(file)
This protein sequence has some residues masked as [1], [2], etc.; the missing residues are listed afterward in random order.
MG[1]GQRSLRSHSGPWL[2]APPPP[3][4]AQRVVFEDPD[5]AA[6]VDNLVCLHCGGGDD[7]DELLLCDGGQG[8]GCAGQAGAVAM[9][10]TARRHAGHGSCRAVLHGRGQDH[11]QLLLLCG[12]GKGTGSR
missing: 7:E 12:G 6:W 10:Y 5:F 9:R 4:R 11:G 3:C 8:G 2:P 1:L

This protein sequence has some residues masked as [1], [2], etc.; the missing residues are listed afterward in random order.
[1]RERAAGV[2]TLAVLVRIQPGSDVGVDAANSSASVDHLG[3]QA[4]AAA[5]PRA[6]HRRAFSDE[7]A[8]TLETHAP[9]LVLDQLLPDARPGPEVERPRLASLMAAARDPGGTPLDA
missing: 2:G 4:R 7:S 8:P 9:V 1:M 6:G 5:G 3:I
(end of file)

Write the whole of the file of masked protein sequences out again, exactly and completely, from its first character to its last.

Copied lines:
This protein sequence has some residues masked as [1], [2], etc.; the missing residues are listed afterward in random order.
MG[1]GQRSLRSHSGPWL[2]APPPP[3][4]AQRVVFEDPD[5]AA[6]VDNLVCLHCGGGDD[7]DELLLCDGGQG[8]GCAGQAGAVAM[9][10]TARRHAGHGSCRAVLHGRGQDH[11]QLLLLCG[12]GKGTGSR
missing: 7:E 12:G 6:W 10:Y 5:F 9:R 4:R 11:G 3:C 8:G 2:P 1:L

This protein sequence has some residues masked as [1], [2], etc.; the missing residues are listed afterward in random order.
[1]RERAAGV[2]TLAVLVRIQPGSDVGVDAANSSASVDHLG[3]QA[4]AAA[5]PRA[6]HRRAFSDE[7]A[8]TLETHAP[9]LVLDQLLPDARPGPEVERPRLASLMAAARDPGGTPLDA
missing: 2:G 4:R 7:S 8:P 9:V 1:M 6:G 5:G 3:I